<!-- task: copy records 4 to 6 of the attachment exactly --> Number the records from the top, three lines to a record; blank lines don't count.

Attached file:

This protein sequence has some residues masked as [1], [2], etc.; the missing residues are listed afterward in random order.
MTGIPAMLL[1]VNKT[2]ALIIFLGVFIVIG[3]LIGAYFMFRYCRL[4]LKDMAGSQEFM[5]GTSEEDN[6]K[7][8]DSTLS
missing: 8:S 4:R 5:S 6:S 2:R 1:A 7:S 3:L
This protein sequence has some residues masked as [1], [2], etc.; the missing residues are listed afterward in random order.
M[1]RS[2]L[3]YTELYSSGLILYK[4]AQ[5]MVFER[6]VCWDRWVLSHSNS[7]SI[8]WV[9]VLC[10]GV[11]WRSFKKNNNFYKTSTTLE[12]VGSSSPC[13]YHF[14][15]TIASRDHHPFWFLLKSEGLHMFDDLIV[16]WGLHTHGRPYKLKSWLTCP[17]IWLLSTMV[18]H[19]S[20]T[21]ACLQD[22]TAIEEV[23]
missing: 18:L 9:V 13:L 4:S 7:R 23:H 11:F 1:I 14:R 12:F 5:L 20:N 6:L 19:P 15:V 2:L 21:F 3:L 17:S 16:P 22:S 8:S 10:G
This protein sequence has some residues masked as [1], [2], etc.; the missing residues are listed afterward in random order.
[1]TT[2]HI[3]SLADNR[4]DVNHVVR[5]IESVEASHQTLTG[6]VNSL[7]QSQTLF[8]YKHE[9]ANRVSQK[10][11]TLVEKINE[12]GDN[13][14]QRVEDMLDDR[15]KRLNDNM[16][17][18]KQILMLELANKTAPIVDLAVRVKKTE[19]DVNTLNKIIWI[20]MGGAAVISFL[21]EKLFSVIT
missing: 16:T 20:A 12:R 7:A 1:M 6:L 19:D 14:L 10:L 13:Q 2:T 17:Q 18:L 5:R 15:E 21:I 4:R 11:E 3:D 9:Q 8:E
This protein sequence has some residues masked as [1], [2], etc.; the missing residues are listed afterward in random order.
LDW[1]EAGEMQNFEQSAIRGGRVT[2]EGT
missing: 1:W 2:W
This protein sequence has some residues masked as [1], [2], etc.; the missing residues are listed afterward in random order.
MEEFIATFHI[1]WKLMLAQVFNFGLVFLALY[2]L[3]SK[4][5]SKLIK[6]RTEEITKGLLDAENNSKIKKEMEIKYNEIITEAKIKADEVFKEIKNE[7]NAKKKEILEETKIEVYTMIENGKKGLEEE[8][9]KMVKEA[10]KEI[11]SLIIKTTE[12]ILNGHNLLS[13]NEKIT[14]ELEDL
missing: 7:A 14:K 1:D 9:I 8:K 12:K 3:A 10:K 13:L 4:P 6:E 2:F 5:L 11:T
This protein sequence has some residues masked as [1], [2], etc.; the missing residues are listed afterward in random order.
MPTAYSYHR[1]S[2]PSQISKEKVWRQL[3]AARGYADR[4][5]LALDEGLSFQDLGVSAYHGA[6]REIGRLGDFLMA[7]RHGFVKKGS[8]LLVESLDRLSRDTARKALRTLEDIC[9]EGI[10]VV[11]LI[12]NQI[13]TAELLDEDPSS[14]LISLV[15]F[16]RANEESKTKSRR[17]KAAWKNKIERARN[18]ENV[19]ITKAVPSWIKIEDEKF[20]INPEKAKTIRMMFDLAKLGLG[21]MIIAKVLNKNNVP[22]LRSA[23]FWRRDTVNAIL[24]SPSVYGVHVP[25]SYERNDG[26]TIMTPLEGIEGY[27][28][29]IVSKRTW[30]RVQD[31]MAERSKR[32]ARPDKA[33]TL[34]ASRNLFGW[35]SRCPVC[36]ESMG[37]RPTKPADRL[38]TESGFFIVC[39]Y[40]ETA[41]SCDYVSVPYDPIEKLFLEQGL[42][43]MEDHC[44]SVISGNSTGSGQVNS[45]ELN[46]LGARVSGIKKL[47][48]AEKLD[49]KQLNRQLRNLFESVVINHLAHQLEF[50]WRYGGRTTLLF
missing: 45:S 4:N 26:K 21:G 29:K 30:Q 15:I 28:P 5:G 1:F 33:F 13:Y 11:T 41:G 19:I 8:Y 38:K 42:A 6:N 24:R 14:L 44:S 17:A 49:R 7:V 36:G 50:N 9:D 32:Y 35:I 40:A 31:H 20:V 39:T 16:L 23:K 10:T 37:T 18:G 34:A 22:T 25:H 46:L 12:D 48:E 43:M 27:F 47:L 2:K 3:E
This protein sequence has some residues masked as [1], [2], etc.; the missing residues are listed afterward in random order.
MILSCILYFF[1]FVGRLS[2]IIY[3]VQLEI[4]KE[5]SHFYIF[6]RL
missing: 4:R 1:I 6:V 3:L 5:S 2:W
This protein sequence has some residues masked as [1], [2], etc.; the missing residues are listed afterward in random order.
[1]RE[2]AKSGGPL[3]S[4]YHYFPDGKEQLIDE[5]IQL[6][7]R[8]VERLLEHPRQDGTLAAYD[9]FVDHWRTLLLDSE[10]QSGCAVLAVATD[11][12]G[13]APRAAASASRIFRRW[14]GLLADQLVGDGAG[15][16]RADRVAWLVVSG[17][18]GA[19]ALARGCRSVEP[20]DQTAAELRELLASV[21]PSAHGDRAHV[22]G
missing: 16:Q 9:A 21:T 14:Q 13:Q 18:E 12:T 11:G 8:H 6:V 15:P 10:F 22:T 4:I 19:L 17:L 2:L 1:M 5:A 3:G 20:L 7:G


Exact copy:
This protein sequence has some residues masked as [1], [2], etc.; the missing residues are listed afterward in random order.
LDW[1]EAGEMQNFEQSAIRGGRVT[2]EGT
missing: 1:W 2:W
This protein sequence has some residues masked as [1], [2], etc.; the missing residues are listed afterward in random order.
MEEFIATFHI[1]WKLMLAQVFNFGLVFLALY[2]L[3]SK[4][5]SKLIK[6]RTEEITKGLLDAENNSKIKKEMEIKYNEIITEAKIKADEVFKEIKNE[7]NAKKKEILEETKIEVYTMIENGKKGLEEE[8][9]KMVKEA[10]KEI[11]SLIIKTTE[12]ILNGHNLLS[13]NEKIT[14]ELEDL
missing: 7:A 14:K 1:D 9:I 8:K 12:K 3:A 10:K 13:L 4:P 6:E 2:F 5:L 11:T
This protein sequence has some residues masked as [1], [2], etc.; the missing residues are listed afterward in random order.
MPTAYSYHR[1]S[2]PSQISKEKVWRQL[3]AARGYADR[4][5]LALDEGLSFQDLGVSAYHGA[6]REIGRLGDFLMA[7]RHGFVKKGS[8]LLVESLDRLSRDTARKALRTLEDIC[9]EGI[10]VV[11]LI[12]NQI[13]TAELLDEDPSS[14]LISLV[15]F[16]RANEESKTKSRR[17]KAAWKNKIERARN[18]ENV[19]ITKAVPSWIKIEDEKF[20]INPEKAKTIRMMFDLAKLGLG[21]MIIAKVLNKNNVP[22]LRSA[23]FWRRDTVNAIL[24]SPSVYGVHVP[25]SYERNDG[26]TIMTPLEGIEGY[27][28][29]IVSKRTW[30]RVQD[31]MAERSKR[32]ARPDKA[33]TL[34]ASRNLFGW[35]SRCPVC[36]ESMG[37]RPTKPADRL[38]TESGFFIVC[39]Y[40]ETA[41]SCDYVSVPYDPIEKLFLEQGL[42][43]MEDHC[44]SVISGNSTGSGQVNS[45]ELN[46]LGARVSGIKKL[47][48]AEKLD[49]KQLNRQLRNLFESVVINHLAHQLEF[50]WRYGGRTTLLF
missing: 45:S 4:N 26:K 21:G 29:K 30:Q 15:I 28:P 5:G 1:F 33:F 13:Y 11:T 41:G 19:I 8:Y 38:K 42:A 6:N 24:R 14:L 44:S 17:A 49:R 7:V 36:G 50:N 9:D 32:Y 35:I 40:A 31:H 20:V 39:T 16:L 23:K 10:T 37:T 18:G 34:A 22:T 25:H 46:L 12:D 48:E 43:M 27:F 47:L 2:K 3:E